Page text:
If you’ve been reading any kind of news (or your Twitter feed), you may have been wondering why everyone’s been talking about a small, furry mammal as of late. But the Meerkat in question isn’t a fuzzy animal native to Africa; it’s a livestreaming app that launched March 10th and gained traction thanks to buzz at SXSW.
How does it work? Meerkat connects your phone camera to your Twitter feed; once you’ve installed the app, you type in a status and hit the “stream” button—and just like that, a link goes out to your Twitter followers with live video from wherever it is you’re pointing the camera.
The hope behind the app is that it (and others like it) will expand the reach of citizen journalism. At the moment, when events happen in the world, they’re tweeted and hashtagged, and people can follow along on Facebook and Twitter. By also using an streaming app like Meerkat, broadcasters can share what they’re seeing as it unfolds. Things like riots and protests could be viewed in real-time without any form of private or governmental filters.
But why the fuss over Meerkat specifically, when there are others like it? That has to do with the relationship it has with Twitter. Originally, the app pulled information about your Twitter followers from Twitter itself, so that it could immediately connect you with those people on Meerkat. But Twitter—who recently acquired a similar app called Periscope—was none too happy with Meerkat and crippled the app’s reach. (A tweet still goes out via the app, but it no longer can access the “social” part of the social network.) Naturally, that drew a ton of attention to this brand-new app.
Now if you want to find other people and their streams, you’ll have to catch all of it via the Meerkat app directly. There already some famous people who’ve wholeheartedly embraced it, like Late Night host Jimmy Fallon. (Who, with his 23 million followers, may havetemporarily broken the service.) You can also catch novel bits of journalism, like Jimmy Kimmel being interviewed by USA Today as it happens.
Will the app take off beyond this initial burst of attention? It’s unclear. When Twitter first hit the scene, no one could imagine the usefulness of a service that limited you to 140 characters. Now its seen as a crucial part of any brand’s social media presence. Let’s Plays gave way to Twitch streaming and now people make a comfortable living doing commentary while they play through Minecraft or Destiny. If used effectively (not just for boring or creepy purposes), Meerkat could fuel the growth of a new way to keep people informed, complete with its own breakout stars.
But given that people need to be following you on Twitter to see what you’re doing on Meerkat, building a fanbase for one app through another app seems like a daunting task. To be Meerkat-famous, you’ll first need to be Twitter-famous. If Meerkat can shake off its association with Twitter (which Twitter would be happy with, no doubt), it could be the “next big thing.” Or it could be another high profile app that goes nowhere.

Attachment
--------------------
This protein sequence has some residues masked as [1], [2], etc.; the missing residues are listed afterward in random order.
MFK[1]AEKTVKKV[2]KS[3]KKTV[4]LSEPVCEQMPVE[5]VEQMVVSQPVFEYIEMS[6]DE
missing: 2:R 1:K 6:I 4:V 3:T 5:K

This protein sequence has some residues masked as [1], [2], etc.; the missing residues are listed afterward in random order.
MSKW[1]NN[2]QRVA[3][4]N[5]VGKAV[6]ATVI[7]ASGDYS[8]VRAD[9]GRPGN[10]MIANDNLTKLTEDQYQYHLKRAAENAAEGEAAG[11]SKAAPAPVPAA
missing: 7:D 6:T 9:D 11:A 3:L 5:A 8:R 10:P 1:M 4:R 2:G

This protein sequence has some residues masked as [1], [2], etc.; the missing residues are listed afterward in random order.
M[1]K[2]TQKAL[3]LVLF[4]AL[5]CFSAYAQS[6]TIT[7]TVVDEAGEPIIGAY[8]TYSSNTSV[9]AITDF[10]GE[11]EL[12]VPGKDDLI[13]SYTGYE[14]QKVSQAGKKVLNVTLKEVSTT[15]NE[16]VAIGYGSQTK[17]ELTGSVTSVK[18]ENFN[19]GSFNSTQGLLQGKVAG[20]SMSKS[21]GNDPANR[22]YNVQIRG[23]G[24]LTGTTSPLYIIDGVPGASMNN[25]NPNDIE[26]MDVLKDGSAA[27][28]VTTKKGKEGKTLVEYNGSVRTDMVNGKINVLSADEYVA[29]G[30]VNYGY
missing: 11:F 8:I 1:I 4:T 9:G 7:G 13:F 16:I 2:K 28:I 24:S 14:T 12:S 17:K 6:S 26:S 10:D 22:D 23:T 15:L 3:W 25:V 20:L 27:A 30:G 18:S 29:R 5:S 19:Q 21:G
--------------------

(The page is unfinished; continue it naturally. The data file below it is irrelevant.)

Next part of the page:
Marketing Land will be returning its brilliant #HashtagBowl starting February 1, 2015, this is where they will for the fourth consecutive year track all social media during the games.
Back in 2012 there was only 25 percent of all national commercials mentioned hashtags or social media accounts, in 2013 there were just over half of all TV ads having a hashtag or some social media mention.
2014 was interesting for the hashtag mentions during the Super Bowl TV ads, hashtags were mentioned in more than 57% of Super Bowl ads. Here are the overall stats for 2014 54 national ads reviewed: Hashtags: 31 total with 57% of ads overall, Facebook: 5 total with 9% of ads overall, Twitter: 4 total, 7%, YouTube: 3 total, 6%, Shazam: 2 total, 4% and URLs: 22 total, 41% of ads overall.
How will the hashtag fair this year during the Super Bowl 2015 commercials?
We will update this article when the time is right. In the meantime please do visit Marketing Land, as they will be announcing the winner and share its analysis of how well Super Bowl advertisers used social media and online marketing into their ads when the game is over.
Twitter France a présenté hier, avec Socialyse, l’entité social media du groupe Havas, les résultats de l’étude «TVxTwitter», menée en octobre dernier, qui décrypte la place du réseau social dans les nouvelles formes de consommation télévisuelle.
A cette occasion, ont été présentés les résultats d’une étude réalisée sur 3 annonceurs de 3 secteurs différents (énergie, entertainment audiovisuel, banque-assurance). Ils montrent l’amplification de l’impact de la communication auprès des personnes exposées à la TV + Twitter versus à la TV seulement, sur les critères d’émotion, de proximité, de considération d’achat et de recommandation, ainsi que sur les valeurs de la marque : innovante (x2,3), fun (x2,6), enthousiasmante (x3,5), audacieuse (x2,8), tendance (x2,2), à l’écoute (x2,8), de confiance (x1,8).